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Photo by Matthew Peoples | flickr creative commons

Veterans and youth in the justice system have something in common — trauma.

By the time youth first enter the justice system, the vast majority of them have witnessed and/​or have been victim to some type of violence and are struggling to cope with the fallout of those experiences.

While California has implemented reforms to address veterans’ service-related trauma, which can lead to substance abuse and crime, these same solutions have not yet been thoroughly applied to young people. 

With growing evidence that youth with histories of violence-exposure and trauma are more likely to become involved with the justice system, California must work to address the underlying causes of youth crime, as the adult system already does with veterans who commit crime.

Exposure to community violence is especially prevalent in impoverished, urban areas, such as Oakland, where children do not so much have Post-Traumatic Stress Disorder — but rather, experience continual traumatic violence.

Research on juvenile lifers” indicates that almost 80 percent of adolescents sentenced to life in prison without the possibility of parole (LWOP) witnessed violence in their homes during childhood. Another study found that 80 percent of girls and almost half of all youth who are serving LWOP sentences have been physically abused.

As of October 2014, 19 California counties had at least one veterans court. Like most veterans courts in the U.S., California veterans courts have demonstrated success in their rehabilitative outcomes. For example, only six of 53 veterans (approximately 11 percent) who graduated from the Orange County veterans court — established in 2008 — had been re-arrested as of 2013. Moreover, the success of the Orange County veterans court has resulted in significant monetary savings for the county.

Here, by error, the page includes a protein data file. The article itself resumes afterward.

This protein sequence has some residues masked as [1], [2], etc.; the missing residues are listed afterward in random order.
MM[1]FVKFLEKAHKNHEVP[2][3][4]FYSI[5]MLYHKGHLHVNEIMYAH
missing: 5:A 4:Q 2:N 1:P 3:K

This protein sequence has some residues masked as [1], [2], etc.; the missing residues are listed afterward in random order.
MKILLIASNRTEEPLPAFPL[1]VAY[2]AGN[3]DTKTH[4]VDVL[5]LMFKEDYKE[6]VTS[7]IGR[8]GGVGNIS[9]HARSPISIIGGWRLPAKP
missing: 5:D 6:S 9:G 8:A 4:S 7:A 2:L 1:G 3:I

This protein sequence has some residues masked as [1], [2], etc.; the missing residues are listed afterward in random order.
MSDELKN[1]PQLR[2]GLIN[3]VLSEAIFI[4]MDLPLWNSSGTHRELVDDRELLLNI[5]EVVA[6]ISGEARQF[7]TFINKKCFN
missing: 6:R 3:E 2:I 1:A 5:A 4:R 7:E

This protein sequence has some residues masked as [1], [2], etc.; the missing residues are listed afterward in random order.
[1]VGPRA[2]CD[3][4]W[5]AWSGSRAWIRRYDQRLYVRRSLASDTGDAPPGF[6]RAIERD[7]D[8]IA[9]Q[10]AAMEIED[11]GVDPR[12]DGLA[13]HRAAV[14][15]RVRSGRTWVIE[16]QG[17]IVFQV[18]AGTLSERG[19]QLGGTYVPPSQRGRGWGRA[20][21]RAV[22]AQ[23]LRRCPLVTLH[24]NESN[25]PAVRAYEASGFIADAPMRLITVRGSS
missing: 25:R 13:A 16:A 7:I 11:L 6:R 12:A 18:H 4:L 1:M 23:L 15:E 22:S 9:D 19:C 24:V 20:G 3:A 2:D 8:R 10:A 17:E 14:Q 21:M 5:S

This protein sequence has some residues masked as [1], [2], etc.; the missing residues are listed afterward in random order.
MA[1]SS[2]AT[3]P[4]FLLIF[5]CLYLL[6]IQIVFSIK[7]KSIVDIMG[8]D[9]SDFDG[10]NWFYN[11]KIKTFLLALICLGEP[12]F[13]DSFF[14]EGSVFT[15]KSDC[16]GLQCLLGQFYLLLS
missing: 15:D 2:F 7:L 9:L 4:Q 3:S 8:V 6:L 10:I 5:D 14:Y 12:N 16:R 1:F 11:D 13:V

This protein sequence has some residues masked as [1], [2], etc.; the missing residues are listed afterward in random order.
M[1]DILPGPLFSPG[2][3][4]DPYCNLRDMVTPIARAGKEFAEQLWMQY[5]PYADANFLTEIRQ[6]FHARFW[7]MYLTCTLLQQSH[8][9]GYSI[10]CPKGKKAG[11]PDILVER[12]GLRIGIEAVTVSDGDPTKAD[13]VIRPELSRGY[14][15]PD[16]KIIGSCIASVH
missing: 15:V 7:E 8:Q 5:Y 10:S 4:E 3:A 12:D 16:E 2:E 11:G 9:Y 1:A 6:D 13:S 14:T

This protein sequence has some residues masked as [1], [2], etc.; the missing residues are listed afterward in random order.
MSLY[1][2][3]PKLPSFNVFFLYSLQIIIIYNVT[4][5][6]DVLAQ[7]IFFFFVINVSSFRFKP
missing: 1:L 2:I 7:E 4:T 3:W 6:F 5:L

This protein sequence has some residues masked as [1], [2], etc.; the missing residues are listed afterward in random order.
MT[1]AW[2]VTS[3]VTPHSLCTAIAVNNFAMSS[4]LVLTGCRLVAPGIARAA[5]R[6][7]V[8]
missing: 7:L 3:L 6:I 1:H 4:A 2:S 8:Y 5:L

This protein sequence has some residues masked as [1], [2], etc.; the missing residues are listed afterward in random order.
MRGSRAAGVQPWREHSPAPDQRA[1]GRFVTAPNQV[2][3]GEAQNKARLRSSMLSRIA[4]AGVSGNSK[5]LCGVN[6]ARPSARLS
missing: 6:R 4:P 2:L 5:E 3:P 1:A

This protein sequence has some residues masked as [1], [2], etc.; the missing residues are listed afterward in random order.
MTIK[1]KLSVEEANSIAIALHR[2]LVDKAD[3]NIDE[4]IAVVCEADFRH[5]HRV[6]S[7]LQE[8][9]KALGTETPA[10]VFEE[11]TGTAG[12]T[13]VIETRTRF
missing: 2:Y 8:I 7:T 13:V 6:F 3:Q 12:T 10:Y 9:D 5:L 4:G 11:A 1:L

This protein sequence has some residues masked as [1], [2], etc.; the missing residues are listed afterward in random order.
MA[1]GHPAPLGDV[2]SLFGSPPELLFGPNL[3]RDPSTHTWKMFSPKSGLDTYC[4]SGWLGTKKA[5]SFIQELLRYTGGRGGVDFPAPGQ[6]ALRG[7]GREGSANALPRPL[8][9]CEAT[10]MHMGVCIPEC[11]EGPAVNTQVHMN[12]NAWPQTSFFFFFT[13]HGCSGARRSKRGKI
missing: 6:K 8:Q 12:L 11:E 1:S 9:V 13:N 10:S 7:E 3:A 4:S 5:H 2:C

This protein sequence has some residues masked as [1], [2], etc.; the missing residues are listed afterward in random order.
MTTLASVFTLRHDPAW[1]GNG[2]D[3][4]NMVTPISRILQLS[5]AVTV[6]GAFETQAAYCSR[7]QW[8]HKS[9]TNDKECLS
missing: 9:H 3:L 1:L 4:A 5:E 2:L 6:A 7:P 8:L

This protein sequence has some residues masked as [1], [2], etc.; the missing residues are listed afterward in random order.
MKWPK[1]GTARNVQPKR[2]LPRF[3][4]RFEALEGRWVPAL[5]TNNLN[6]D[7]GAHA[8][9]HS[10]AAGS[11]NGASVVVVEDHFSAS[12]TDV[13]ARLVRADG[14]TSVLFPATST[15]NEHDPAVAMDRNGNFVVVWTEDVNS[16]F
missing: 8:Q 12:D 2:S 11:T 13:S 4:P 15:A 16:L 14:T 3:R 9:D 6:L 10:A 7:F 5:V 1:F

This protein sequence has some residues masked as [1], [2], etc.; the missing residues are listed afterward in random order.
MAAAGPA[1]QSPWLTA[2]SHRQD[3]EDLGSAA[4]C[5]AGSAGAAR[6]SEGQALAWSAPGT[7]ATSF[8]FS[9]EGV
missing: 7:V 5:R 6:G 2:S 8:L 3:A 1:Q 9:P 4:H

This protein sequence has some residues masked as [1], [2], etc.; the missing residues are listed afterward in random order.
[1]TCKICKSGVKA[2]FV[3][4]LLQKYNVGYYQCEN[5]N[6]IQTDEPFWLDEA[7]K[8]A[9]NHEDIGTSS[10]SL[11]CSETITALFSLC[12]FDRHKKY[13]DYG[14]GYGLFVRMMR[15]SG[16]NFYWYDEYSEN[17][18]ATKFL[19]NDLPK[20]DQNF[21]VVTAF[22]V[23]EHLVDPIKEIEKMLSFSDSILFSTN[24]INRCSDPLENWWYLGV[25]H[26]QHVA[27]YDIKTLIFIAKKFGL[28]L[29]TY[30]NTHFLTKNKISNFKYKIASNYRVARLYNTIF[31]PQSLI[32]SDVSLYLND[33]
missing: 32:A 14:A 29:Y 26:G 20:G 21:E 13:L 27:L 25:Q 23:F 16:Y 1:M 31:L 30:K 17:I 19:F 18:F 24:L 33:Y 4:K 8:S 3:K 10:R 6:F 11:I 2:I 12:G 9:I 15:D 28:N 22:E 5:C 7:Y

San Francisco’s veterans court, established in 2013, works closely with community organizations to ensure that veterans receive the treatment and services that they need to avoid reoffending. Its main objectives are to provide substance abuse and mental health treatment, as well as academic, vocational, or skills improvement leading to job placement and retention.” Such an approach recognizes the importance of integrating localized systems of support in preventing recidivism and improving public safety — and is a strategy that should be logically applied to youth as well.

In addition to the evident benefits of treating justice-involved veterans rather than incarcerating them, research has consistently shown that youth exposed to trauma and violence have better rehabilitative outcomes when they are also diverted to treatment. Regardless of mental health status or trauma-exposure, youth, overall, are more likely to recidivate if released from a state institution than comparable youth who remain under local supervision.

While the veterans court model is not perfect — there are often too many eligibility restrictions —its focus on treatment rather than confinement has proven to be effective. Rather than defaulting to incarceration, California’s juvenile courts should adopt an approach similar to veterans courts in its handling of all young people who walk through the door, as chances are, that each one of them has been exposed to traumatic violence, even if it was not experienced in Iraq, Afghanistan, or Vietnam.